According to the agreement, establishing peaceful relations between the two sides depends on Israeli withdrawal from all territories of Palestine it occupied in 1967.

Another section of the agreement refers to the formation of an independent Palestinian government as well as the return of all Palestinian refugees to their homeland.

Pointing to the Mecca Agreement, he noted that the accord between Hamas and Fatah is considered a proper opportunity for the Arab world to preserve the Arab peace diplomacy.

The minister said that the study of political and security situation in Iraq and the Lebanese crisis was the other major issues of the current conference.

Comments by Syrian President Bashar Assad

Syrian President Bashar Assad on Monday 26 March 2007 underlined that all countries have the right to use nuclear energy for peaceful purposes.

Assad made the remarks in a meeting with a Britain parliamentary delegation,

Comments by Pakistani Prime Minister Shaukat Aziz

Pakistani Prime Minister Shaukat Aziz on Monday 26 March 2007 opposed the policy of sanctions and use of force to deal with Iran's nuclear case.

"The Iranian nuclear issue should be solved through only dialogue and it should not be addressed through any other means," Prime Minister Aziz told a news conference.

He said each country has the right to acquire nuclear technology for peaceful use and it should be in the parameters of the IAEA.

He said Iran has already signed the NPT and it will fulfill its responsibilities

It is clear that the resolution has now been passed, it was deemed necessary since it was believed that the Iranian government had not made sufficient progress in responding to the demands of the Security Council since the passing of resolution 1737 in December 2006.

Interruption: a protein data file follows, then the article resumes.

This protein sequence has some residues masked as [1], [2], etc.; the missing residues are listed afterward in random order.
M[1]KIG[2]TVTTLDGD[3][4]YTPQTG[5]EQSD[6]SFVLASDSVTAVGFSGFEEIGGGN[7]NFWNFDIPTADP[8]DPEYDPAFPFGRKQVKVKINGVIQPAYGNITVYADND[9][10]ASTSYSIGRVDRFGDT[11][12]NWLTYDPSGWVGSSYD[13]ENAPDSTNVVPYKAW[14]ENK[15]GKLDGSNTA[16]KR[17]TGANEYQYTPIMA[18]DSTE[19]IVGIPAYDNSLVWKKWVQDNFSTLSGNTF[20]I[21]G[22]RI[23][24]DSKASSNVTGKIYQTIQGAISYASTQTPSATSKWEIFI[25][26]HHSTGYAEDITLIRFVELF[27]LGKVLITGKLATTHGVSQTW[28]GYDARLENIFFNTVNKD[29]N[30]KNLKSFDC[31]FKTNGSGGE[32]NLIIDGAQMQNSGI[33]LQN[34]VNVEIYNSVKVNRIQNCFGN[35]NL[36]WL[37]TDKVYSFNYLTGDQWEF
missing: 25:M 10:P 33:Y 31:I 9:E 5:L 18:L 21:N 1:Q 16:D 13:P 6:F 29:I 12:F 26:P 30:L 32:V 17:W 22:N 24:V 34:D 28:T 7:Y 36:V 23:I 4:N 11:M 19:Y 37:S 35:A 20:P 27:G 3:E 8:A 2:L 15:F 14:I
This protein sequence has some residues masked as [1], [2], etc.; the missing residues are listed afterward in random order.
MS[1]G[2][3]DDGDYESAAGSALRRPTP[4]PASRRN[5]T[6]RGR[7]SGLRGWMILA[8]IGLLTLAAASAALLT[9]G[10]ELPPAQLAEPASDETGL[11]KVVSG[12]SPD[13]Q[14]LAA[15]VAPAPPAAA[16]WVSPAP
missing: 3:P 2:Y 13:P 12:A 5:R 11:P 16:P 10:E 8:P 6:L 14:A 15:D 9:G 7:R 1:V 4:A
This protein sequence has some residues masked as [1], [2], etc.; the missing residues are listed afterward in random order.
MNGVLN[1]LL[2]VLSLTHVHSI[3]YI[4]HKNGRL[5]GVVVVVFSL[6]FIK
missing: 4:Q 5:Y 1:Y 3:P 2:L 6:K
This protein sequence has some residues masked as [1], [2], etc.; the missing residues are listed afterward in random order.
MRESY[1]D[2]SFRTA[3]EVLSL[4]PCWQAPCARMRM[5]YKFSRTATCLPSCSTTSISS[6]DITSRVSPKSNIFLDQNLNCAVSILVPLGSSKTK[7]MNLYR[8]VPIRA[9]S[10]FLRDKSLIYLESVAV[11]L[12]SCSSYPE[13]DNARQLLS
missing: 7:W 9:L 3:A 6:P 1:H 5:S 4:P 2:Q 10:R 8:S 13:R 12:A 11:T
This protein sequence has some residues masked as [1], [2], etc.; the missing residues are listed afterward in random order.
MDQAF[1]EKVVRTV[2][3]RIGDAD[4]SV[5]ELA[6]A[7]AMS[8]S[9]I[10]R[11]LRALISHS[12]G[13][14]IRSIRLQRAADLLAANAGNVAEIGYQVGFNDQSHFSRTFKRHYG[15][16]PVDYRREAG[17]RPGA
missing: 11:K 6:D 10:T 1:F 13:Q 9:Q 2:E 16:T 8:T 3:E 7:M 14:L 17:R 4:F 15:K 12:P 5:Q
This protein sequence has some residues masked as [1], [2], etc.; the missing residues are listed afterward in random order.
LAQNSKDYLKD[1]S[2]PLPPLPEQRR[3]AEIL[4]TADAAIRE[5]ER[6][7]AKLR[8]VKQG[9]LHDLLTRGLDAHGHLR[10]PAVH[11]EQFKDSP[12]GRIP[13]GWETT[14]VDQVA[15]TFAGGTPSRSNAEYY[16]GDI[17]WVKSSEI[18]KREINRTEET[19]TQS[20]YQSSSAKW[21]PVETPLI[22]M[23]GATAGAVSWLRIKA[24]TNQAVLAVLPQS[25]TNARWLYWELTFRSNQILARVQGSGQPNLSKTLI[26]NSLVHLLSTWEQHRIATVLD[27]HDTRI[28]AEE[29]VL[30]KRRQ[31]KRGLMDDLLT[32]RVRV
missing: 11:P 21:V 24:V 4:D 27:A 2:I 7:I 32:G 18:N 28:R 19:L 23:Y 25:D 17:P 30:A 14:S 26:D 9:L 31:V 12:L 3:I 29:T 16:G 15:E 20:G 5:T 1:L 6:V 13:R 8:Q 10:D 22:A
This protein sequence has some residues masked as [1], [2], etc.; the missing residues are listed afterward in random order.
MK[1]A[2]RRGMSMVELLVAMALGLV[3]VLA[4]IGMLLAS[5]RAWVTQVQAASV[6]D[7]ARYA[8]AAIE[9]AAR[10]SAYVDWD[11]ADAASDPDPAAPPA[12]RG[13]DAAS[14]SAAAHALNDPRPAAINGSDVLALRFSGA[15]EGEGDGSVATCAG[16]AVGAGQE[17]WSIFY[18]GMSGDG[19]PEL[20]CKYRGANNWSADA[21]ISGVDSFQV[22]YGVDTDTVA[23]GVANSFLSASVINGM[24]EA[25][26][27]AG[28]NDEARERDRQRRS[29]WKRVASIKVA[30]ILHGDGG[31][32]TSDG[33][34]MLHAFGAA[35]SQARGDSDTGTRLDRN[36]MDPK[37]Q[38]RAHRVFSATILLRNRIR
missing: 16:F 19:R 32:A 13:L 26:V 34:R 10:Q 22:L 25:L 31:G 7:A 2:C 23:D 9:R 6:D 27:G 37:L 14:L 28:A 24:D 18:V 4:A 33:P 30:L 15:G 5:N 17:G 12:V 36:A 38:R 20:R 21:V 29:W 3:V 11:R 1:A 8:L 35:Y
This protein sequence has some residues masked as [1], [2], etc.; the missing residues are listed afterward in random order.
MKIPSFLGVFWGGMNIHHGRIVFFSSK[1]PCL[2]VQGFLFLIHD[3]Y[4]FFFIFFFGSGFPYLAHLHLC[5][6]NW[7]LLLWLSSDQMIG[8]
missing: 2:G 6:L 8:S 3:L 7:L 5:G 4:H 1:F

A time frame has now been given to Iran to negotiate to see whether a solution can be found to the concerns of the international community to Iran's nuclear programme.

We do seriously hope that negotiations will intensify within the IAEA and outside of this forum. We will continue to co-operate with all governments who are playing a major role to ensure we do not create the conditions for the further exacerbation of tension within that part of the world.


Prime Minister Ismail Haniya, announced after talks with President Mahmoud Abbas, on Wednesday 14 March 2007, that Fatah and Hamas, the rival Palestinian factions, have agreed on the composition of a Palestinian unity government. We believe this a very representative Cabinet and the first time in the history of the Palestinian people is there such a Cabinet.

Let me emphasize that it is the view of the South African government that the agenda of the Unity Government does in many ways address the concerns of the international community and particularly the Quartet.

It is our view that this programme makes it quite clear that it accepts that the Palestinian Unity Government will, in terms of the document concerning negotiations with Israel that empowered the PLO as the designated authority to hold negotiations with Israel and the PLO Chairman, is a clear indication that there has been fundamental movement within the Palestinian Authority and that there is now an acceptance that we must work towards implementing the two-state solution based on 1967 borders.

We do believe that the Palestinian Unity Government has committed itself to dealing with the matter of the abducted Israeli soldier and indeed with the issue of political prisoners.

They have committed themselves to working with the international community and will uphold all decisions of previous negotiations and agreements with Israel and will allow the Palestinian President to continue to carry out negotiations to find a solution.

They have committed themselves to improving their relations with some of the members of the international community and have called on the United States of America to review its relations with the government of national unity.

Agenda of the Unity Government